Recently we were contacted about reviewing a band called A Bad Think. I was a little hesitant to review at first (more on that in a bit), but after several listens, I feel there are some of our readers who could really enjoy the album.
The band consists of only one member, Michael Marquart. That’s where my hesitance lies. There are no tour dates, just music. There are many bands looking for help, so I felt I was almost doing a disservice to those out there touring. Yet I digress, here we are.
Michael Marquart owns Windmark Recording in Los Angeles, so he knows his way around the console. Which is exactly why I decided to do this review, the production. Michael owns and uses Les Paul’s own personal 2″, 16-Track analog tape machine. So that warmth and depth is clearly present and makes for an enjoyable audible experience.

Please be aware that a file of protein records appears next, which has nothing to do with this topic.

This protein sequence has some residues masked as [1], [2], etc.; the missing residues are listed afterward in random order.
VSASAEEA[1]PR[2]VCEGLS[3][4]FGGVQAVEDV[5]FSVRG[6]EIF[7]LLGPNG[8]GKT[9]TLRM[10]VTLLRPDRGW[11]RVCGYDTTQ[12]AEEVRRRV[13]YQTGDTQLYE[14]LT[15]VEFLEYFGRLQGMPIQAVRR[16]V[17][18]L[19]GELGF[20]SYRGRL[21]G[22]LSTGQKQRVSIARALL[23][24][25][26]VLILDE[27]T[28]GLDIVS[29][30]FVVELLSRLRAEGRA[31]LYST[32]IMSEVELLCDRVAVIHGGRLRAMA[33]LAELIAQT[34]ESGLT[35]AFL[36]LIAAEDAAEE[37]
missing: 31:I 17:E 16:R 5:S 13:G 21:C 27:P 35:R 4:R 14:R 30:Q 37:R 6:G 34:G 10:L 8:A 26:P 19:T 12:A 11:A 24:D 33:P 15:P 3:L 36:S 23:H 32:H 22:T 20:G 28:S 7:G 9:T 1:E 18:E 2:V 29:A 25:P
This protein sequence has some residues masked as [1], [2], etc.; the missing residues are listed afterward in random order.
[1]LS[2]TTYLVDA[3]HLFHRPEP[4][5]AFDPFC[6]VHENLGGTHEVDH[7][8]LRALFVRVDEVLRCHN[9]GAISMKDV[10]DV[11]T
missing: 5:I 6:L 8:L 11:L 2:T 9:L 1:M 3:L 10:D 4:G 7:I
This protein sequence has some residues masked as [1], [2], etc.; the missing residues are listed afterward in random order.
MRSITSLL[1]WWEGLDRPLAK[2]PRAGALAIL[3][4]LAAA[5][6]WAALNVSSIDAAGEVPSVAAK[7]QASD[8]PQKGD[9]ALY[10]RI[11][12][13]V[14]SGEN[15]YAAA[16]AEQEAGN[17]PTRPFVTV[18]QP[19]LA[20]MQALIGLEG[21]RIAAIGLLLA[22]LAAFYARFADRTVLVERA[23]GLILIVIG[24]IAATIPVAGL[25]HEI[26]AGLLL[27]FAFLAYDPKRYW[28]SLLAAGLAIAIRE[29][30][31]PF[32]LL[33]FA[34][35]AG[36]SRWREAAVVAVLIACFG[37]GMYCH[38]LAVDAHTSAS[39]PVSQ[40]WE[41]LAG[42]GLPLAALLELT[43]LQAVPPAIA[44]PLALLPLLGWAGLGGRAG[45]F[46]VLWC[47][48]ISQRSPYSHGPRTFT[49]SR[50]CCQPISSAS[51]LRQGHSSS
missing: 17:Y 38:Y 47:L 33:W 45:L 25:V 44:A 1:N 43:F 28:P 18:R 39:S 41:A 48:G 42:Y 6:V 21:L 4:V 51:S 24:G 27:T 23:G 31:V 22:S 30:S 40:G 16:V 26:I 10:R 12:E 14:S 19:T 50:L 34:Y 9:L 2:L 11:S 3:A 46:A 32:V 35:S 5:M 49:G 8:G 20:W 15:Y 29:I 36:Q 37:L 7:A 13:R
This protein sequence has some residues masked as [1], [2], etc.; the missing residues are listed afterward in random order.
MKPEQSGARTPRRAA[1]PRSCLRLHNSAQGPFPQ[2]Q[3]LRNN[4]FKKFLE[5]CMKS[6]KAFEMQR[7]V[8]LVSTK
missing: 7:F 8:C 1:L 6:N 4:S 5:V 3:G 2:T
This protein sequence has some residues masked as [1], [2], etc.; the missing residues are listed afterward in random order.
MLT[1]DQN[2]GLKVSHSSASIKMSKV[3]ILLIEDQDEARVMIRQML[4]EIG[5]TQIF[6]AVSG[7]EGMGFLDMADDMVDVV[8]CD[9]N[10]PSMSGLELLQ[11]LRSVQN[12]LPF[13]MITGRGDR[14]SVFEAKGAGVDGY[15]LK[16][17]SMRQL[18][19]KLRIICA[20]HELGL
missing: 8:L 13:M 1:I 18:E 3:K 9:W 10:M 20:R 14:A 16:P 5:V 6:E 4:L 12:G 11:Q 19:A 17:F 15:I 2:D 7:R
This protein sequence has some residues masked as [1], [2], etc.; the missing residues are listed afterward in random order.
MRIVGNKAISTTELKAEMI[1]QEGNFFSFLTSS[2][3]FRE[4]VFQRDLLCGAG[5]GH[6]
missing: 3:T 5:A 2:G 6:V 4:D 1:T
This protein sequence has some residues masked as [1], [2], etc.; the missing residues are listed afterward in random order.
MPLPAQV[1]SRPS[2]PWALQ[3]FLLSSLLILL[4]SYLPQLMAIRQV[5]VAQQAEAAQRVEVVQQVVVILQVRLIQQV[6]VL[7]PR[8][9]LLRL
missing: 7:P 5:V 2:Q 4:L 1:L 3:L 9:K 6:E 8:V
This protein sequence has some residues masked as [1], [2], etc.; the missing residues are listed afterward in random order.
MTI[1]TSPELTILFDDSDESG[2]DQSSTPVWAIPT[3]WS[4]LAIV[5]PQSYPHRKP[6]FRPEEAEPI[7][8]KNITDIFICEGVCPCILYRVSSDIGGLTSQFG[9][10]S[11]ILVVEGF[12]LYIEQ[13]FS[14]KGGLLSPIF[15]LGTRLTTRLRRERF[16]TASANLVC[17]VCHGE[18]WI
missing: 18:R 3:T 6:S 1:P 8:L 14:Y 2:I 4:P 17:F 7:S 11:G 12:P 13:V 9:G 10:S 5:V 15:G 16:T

If I have to pin down the sound of A Bad Think, I’d describe the sound in this way; If Steely Dan and Pink Floyd were to write an album, then have Steely Dan handle production and then had Ian Thornley (Big Wreck/Thornley) track all the vocals, you’d have something very close to A Bad Think.
The songs touch upon the full gamut of emotions, creating an atmospheric voyage that, depending upon your mood or mindset, is either terrific or depressing. The music is very cinematic in it’s approach. Coming off as artsy, but rooted in deep melodies and strong structure.
While I find myself enjoying the album, I do have a tendency for my attention to drift from the album. I think that is tied to the somewhat similar vocal stylings across the the album. That’s a personal preference though, as I have that same issue with a lot of Pink Floyd.
Overall, the album is very solid and will find a home with quite a few of our readers, but for the masses, this one will be a tough pill to swallow.
Highlights for me are the opener Don’t Leave Me Out, On and On, Loyalty and the mesmerizing Where Do I Go From Here.
Unsung Melody Score: 6.5 out of 10
Preview or purchase Sleep below:
Give it a listen and see what you think!